Ian Stannard has the power

What? Are you saying that victory in Omloop Het Nieuwsblad doesn’t justify a He-Man reference? Well, maybe you’re right.

Or maybe you’re wrong.

British riders in the cobbled classics

For all that Britain is suddenly a Grand Tour powerhouse, the nation hasn’t had anything like the same success in one-day classics. This is somewhat surprising being as the terrain for these races is generally more similar to that found in Britain with short, sharp hills in place of long, boring mountain passes.

But maybe the era of underperformance is over. Following a strong showing in last year’s Milan-San Remo, I thought enough of Ian Stannard to name him one of my four British riders to watch this spring. He has rewarded me at the outset by taking the Omloop (that rather sounds like a euphemism for something – although I don’t know what).

What happened?

Actually, I’m not entirely sure. I was watching a Danish broadcast and I think something rather crucial happened while they were on a protracted ad break.

Stannard’s team-mate, Edvald Boasson-Hagen was in the lead group with about 15km to go. Stannard was in the group behind, but attacked and got away with Greg Van Avermaet, another rider I said you should watch in these cobbled races. At this point, there were some ads, after which they suddenly seemed to be paying rather more attention to Stannard and Van Avermaet than to the front group, even though the gap between them was actually growing.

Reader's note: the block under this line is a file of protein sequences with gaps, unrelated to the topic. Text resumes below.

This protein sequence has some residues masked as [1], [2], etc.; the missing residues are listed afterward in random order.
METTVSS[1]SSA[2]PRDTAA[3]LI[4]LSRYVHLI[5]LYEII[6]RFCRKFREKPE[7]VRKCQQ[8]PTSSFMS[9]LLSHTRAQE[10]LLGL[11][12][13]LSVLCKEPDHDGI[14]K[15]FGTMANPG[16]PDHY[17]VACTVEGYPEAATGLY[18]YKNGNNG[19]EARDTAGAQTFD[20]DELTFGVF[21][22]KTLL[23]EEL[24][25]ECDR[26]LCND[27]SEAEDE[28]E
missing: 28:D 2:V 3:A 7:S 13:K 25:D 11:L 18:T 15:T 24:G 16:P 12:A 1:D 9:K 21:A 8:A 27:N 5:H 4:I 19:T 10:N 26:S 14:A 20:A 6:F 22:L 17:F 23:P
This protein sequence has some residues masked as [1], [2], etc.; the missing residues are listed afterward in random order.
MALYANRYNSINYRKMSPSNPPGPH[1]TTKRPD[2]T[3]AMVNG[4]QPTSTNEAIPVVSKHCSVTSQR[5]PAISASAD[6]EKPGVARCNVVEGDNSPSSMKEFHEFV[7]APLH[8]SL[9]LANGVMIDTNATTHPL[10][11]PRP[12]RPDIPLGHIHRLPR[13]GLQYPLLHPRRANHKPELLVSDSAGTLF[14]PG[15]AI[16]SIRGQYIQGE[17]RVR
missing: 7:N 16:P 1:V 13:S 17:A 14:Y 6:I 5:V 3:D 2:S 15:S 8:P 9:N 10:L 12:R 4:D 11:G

With 1km to go, I deduced that the Brit and the Belge had actually gone past the lead group and were now in fact leading the race. Rather than falling further behind, the gap had actually been growing in their favour. Stannard started a long, steady sprint with a few hundred metres to go and Van Avermaet couldn’t get past him.

Why Stannard?

He’s just a big, strong bear of a man. A balding bear, but a bear nonetheless. A balding bear who can ride a bicycle. His special ability is ‘relentless power for hours at a time’ which means he’s often less knackered than other riders as the finish approaches because he’s been able to cycle within himself more than others. Stannard can’t really sprint by elite road cyclist standards, but when it comes to winning cobbled classics, sometimes all you need is operational legs in the closing kilometres.

Today, Greg Van Avermaet did not have the power.